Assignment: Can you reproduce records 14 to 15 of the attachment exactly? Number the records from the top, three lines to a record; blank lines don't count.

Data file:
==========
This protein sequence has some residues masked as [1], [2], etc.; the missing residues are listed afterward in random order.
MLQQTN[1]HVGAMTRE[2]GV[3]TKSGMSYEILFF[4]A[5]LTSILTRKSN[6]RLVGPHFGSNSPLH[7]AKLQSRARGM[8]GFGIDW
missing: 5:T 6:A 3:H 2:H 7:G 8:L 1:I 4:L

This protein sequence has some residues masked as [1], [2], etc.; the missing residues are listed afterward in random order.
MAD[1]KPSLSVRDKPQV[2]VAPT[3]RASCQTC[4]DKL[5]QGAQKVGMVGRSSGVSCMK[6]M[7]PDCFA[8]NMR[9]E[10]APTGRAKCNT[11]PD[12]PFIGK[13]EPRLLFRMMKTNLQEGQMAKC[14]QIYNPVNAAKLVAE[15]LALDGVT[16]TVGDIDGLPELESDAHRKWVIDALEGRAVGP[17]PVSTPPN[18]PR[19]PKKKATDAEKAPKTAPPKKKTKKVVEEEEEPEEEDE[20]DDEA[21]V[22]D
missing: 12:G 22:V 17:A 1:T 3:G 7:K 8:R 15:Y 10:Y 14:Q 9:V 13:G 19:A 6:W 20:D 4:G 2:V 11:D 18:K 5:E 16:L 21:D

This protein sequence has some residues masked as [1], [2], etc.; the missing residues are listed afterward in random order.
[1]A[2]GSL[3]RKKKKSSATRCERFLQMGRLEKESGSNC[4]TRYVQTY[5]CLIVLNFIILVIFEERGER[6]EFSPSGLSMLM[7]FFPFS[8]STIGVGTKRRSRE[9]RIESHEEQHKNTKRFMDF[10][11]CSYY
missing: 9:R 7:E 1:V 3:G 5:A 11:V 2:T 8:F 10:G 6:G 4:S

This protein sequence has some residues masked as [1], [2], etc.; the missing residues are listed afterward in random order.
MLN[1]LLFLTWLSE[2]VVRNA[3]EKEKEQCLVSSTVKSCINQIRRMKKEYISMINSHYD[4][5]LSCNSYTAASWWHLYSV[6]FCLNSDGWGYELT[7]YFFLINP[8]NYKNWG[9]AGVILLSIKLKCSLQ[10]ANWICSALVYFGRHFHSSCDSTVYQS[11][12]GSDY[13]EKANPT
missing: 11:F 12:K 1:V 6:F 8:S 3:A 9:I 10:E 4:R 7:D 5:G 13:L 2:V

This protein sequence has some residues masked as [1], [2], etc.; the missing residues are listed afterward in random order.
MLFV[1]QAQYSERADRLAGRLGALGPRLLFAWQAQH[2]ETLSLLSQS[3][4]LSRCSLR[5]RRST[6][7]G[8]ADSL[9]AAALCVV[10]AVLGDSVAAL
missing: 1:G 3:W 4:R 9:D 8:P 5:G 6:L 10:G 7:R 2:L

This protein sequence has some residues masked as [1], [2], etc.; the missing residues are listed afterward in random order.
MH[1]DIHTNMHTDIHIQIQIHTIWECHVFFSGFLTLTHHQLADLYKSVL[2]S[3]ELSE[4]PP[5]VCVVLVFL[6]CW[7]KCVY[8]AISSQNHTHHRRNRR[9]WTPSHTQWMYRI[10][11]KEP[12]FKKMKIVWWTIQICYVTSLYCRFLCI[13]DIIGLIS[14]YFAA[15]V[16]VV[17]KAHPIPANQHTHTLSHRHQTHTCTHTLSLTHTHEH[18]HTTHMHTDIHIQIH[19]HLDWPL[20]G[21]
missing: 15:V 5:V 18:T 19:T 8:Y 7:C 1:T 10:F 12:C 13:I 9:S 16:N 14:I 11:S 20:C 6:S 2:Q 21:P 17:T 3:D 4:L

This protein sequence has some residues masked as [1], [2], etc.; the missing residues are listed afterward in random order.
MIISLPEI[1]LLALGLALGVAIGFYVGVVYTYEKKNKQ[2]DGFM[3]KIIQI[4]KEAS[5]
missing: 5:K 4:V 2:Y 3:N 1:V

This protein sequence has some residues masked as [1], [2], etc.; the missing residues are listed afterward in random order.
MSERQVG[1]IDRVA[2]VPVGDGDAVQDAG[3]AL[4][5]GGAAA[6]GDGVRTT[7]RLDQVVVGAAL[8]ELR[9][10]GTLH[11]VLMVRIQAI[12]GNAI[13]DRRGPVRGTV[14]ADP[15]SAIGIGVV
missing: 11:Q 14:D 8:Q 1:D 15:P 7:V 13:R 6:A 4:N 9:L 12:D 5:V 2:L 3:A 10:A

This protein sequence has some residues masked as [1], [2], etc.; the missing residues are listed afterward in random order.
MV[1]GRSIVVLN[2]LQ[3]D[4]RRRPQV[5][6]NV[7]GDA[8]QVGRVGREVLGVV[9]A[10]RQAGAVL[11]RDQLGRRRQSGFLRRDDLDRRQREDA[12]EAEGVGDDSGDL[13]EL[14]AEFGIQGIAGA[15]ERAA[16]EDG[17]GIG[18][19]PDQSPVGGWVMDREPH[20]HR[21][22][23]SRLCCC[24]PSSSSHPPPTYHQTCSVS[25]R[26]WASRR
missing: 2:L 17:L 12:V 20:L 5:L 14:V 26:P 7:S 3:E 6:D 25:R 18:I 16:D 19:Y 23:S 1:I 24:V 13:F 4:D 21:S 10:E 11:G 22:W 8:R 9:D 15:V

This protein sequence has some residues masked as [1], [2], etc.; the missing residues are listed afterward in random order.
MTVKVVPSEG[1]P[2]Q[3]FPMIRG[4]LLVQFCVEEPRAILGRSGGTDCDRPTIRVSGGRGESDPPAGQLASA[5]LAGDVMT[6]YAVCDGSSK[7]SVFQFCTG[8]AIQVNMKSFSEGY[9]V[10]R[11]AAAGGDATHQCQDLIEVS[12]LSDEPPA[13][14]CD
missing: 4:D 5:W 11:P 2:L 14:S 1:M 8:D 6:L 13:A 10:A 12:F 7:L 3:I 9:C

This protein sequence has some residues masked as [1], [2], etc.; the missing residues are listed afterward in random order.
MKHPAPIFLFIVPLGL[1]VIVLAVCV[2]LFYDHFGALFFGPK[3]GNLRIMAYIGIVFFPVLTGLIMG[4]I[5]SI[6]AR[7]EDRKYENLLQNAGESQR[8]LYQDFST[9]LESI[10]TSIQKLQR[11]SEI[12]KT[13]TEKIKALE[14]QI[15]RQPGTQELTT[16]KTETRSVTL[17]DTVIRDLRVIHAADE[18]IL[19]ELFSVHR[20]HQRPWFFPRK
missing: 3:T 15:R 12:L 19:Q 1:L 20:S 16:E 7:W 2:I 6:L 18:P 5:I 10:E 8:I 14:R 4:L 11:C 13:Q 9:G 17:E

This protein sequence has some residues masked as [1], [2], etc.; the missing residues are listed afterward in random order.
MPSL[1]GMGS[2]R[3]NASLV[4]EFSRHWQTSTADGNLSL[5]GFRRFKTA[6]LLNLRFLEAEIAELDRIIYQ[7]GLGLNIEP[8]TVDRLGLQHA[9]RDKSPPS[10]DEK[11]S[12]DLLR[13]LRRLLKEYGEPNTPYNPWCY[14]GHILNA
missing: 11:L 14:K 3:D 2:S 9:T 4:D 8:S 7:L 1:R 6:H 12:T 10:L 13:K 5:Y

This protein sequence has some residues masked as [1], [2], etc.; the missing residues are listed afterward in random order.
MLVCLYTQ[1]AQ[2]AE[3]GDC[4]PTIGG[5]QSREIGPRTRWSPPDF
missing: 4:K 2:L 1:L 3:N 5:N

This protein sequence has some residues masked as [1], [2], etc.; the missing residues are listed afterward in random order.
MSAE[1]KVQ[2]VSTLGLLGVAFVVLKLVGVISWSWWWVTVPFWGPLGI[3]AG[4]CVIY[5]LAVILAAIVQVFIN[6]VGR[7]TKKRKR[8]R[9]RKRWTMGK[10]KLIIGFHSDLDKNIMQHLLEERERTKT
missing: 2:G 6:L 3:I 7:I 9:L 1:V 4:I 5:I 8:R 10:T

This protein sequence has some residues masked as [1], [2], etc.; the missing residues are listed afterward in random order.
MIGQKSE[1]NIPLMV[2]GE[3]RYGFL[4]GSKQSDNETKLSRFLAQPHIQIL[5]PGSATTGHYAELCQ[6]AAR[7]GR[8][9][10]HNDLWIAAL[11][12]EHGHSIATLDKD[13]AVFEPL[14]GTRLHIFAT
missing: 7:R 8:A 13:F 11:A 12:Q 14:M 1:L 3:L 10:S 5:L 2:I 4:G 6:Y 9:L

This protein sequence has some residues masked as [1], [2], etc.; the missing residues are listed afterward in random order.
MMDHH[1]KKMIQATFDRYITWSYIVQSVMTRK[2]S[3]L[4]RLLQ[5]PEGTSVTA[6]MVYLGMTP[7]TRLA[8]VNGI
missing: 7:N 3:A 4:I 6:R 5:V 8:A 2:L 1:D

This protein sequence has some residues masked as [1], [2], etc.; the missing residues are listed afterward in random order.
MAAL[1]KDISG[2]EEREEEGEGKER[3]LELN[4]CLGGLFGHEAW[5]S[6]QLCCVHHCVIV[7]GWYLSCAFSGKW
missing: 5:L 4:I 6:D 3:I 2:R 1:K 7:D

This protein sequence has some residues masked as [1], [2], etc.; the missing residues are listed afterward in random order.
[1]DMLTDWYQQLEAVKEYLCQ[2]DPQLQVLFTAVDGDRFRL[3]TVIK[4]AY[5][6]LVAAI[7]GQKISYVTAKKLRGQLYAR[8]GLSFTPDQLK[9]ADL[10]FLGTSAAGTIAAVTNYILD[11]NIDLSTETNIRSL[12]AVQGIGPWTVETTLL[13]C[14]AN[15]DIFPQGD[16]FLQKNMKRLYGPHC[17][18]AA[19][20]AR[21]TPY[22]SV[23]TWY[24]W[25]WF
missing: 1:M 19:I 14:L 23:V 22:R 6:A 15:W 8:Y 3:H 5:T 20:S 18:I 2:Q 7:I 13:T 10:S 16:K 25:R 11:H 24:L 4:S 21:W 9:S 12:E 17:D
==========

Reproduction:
This protein sequence has some residues masked as [1], [2], etc.; the missing residues are listed afterward in random order.
MSAE[1]KVQ[2]VSTLGLLGVAFVVLKLVGVISWSWWWVTVPFWGPLGI[3]AG[4]CVIY[5]LAVILAAIVQVFIN[6]VGR[7]TKKRKR[8]R[9]RKRWTMGK[10]KLIIGFHSDLDKNIMQHLLEERERTKT
missing: 2:G 6:L 3:I 7:I 9:L 1:V 4:I 5:I 8:R 10:T

This protein sequence has some residues masked as [1], [2], etc.; the missing residues are listed afterward in random order.
MIGQKSE[1]NIPLMV[2]GE[3]RYGFL[4]GSKQSDNETKLSRFLAQPHIQIL[5]PGSATTGHYAELCQ[6]AAR[7]GR[8][9][10]HNDLWIAAL[11][12]EHGHSIATLDKD[13]AVFEPL[14]GTRLHIFAT
missing: 7:R 8:A 13:F 11:A 12:Q 14:M 1:L 3:L 10:S 5:L 2:I 4:G 6:Y 9:L